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OBJECTIVES: The aim of this preliminary study was to evaluate if Sleep Restriction Therapy for insomnia is associated with modifications to physiological arousal, indexed through overnight measures of plasma cortisol concentrations and core body temperature. METHODS: In a pre-to-post open label study design, eleven patients with chronic and severe Psychophysiological Insomnia underwent 5 weeks of Sleep Restriction Therapy. RESULTS: Eight (73%) patients out of 11 consented completed therapy and showed a decrease in insomnia severity pre-to-post treatment (mean (SD): 18.1 (2.8) versus 8.4 (4.8); p = .001). Six patients were analyzed with pre-to-post overnight measures of temperature and cortisol. Contrary to our hypothesis, significantly higher levels of plasma cortisol concentrations were found during the early morning at post-treatment compared to baseline (p < .01), while no change was observed in the pre-sleep phase or early part of the night. Core body temperature during sleep was however reduced significantly (overall mean [95% CI]: 36.54 (°C) [36.3, 36.8] versus 36.45 [36.2, 36.7]; p < .05). CONCLUSIONS: Sleep Restriction Therapy therefore was associated with increased early morning cortisol concentrations and decreased core body temperature, supporting the premise of physiological changes in functioning after effective therapy. Future work should evaluate change in physiological variables associated with clinical treatment response. TRIAL REGISTRATION: Australian New Zealand Clinical Trials Registry ANZCTR 12612000049875.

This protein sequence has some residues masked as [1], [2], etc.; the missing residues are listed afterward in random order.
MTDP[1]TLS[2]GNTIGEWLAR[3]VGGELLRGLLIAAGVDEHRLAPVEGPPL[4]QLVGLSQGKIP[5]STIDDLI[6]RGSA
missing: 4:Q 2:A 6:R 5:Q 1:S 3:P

Original publication




Journal article


PLoS One

Publication Date





Adult, Arousal, Biomarkers, Body Temperature, Circadian Rhythm, Female, Humans, Hydrocortisone, Male, Middle Aged, Sleep, Sleep Initiation and Maintenance Disorders, Treatment Outcome